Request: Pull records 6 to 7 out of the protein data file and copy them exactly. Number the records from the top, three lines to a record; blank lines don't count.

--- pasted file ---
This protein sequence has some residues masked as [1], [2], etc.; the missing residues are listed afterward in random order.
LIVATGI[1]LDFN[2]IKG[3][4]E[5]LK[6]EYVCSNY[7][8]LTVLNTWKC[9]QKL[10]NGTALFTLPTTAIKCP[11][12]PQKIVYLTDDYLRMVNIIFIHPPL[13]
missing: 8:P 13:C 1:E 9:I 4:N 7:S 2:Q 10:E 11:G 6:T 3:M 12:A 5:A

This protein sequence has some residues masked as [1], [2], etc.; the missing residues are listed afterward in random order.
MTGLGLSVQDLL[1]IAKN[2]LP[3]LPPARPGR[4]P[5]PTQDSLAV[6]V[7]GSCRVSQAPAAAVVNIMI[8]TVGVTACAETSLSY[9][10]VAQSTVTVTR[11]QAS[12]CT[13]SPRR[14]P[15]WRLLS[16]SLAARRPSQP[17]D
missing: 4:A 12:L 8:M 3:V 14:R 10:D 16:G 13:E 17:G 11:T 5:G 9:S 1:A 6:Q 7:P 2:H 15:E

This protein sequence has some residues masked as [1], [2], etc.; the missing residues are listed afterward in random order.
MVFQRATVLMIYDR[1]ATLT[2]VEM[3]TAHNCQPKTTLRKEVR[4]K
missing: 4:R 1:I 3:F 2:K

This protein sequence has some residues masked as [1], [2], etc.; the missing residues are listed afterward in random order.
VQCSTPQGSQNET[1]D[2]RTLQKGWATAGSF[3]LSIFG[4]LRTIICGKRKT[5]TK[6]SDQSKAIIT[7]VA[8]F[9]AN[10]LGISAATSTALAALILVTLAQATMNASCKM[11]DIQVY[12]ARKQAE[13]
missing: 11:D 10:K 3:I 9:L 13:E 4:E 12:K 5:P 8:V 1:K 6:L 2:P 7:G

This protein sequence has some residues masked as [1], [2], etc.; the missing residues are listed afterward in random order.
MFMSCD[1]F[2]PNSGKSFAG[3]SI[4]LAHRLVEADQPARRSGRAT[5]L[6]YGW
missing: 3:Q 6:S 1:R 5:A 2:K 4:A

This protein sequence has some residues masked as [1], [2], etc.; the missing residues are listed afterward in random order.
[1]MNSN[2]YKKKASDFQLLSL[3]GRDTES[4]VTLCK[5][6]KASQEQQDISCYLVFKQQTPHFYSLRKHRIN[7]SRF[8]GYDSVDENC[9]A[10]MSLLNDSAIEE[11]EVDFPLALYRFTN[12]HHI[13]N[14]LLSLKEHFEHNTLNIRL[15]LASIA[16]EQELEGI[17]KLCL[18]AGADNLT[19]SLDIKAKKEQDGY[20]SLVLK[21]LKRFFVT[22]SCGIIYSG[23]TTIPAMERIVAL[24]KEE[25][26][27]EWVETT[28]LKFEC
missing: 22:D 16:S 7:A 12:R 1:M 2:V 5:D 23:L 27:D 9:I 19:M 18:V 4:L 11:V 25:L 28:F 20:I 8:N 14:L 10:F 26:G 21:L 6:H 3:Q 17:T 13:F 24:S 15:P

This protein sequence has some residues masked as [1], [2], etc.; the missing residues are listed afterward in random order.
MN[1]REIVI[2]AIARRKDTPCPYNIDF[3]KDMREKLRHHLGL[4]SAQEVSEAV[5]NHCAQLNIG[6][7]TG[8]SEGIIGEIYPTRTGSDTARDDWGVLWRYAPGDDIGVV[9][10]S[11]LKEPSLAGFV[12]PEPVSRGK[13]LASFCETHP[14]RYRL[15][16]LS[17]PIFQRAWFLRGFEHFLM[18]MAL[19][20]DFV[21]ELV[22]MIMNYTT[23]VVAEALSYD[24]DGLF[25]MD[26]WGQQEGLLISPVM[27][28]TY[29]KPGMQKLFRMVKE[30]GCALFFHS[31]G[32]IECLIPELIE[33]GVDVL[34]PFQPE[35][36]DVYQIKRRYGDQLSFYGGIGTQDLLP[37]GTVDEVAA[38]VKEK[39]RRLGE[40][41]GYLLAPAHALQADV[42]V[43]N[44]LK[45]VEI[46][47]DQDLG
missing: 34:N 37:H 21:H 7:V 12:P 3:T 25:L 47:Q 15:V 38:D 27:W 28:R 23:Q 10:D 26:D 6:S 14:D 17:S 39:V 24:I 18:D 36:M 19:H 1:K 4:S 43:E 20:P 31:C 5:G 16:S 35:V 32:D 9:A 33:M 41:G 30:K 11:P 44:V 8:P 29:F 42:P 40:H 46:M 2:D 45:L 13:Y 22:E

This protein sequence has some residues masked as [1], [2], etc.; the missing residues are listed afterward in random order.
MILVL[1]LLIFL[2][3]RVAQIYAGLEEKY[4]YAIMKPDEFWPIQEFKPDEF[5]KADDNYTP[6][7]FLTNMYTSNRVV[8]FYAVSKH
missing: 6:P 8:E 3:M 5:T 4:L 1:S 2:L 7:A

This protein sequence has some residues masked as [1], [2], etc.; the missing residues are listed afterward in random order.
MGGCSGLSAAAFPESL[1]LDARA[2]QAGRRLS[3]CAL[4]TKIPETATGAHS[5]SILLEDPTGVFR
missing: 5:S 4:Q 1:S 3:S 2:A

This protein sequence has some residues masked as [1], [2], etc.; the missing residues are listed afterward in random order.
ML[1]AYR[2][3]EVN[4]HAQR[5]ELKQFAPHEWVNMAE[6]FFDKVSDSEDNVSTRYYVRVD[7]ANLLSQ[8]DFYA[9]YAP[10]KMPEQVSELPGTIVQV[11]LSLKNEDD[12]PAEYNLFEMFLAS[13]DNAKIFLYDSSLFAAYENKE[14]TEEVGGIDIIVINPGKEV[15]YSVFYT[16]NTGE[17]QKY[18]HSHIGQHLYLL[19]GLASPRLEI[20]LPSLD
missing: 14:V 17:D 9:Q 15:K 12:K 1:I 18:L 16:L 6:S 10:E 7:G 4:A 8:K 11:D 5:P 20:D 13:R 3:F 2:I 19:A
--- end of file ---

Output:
This protein sequence has some residues masked as [1], [2], etc.; the missing residues are listed afterward in random order.
[1]MNSN[2]YKKKASDFQLLSL[3]GRDTES[4]VTLCK[5][6]KASQEQQDISCYLVFKQQTPHFYSLRKHRIN[7]SRF[8]GYDSVDENC[9]A[10]MSLLNDSAIEE[11]EVDFPLALYRFTN[12]HHI[13]N[14]LLSLKEHFEHNTLNIRL[15]LASIA[16]EQELEGI[17]KLCL[18]AGADNLT[19]SLDIKAKKEQDGY[20]SLVLK[21]LKRFFVT[22]SCGIIYSG[23]TTIPAMERIVAL[24]KEE[25][26][27]EWVETT[28]LKFEC
missing: 22:D 16:S 7:A 12:R 1:M 2:V 5:D 23:L 27:D 9:I 19:M 18:V 4:L 11:V 25:L 28:F 20:I 8:N 14:L 10:F 26:G 21:L 6:H 3:Q 17:T 13:F 24:S 15:P

This protein sequence has some residues masked as [1], [2], etc.; the missing residues are listed afterward in random order.
MN[1]REIVI[2]AIARRKDTPCPYNIDF[3]KDMREKLRHHLGL[4]SAQEVSEAV[5]NHCAQLNIG[6][7]TG[8]SEGIIGEIYPTRTGSDTARDDWGVLWRYAPGDDIGVV[9][10]S[11]LKEPSLAGFV[12]PEPVSRGK[13]LASFCETHP[14]RYRL[15][16]LS[17]PIFQRAWFLRGFEHFLM[18]MAL[19][20]DFV[21]ELV[22]MIMNYTT[23]VVAEALSYD[24]DGLF[25]MD[26]WGQQEGLLISPVM[27][28]TY[29]KPGMQKLFRMVKE[30]GCALFFHS[31]G[32]IECLIPELIE[33]GVDVL[34]PFQPE[35][36]DVYQIKRRYGDQLSFYGGIGTQDLLP[37]GTVDEVAA[38]VKEK[39]RRLGE[40][41]GYLLAPAHALQADV[42]V[43]N[44]LK[45]VEI[46][47]DQDLG
missing: 34:N 37:H 21:H 7:V 12:P 3:T 25:L 47:Q 15:V 38:D 27:W 28:R 23:Q 10:D 26:D 6:S 14:D 17:S 39:V 24:I 18:D 36:M 19:H 1:K 4:S 43:E 20:P 31:C 5:G 16:S 35:V 32:D 9:A 33:M 41:G 30:K 11:P 44:V 8:P 29:F 42:P 40:H 46:M 2:D 45:L 13:Y 22:E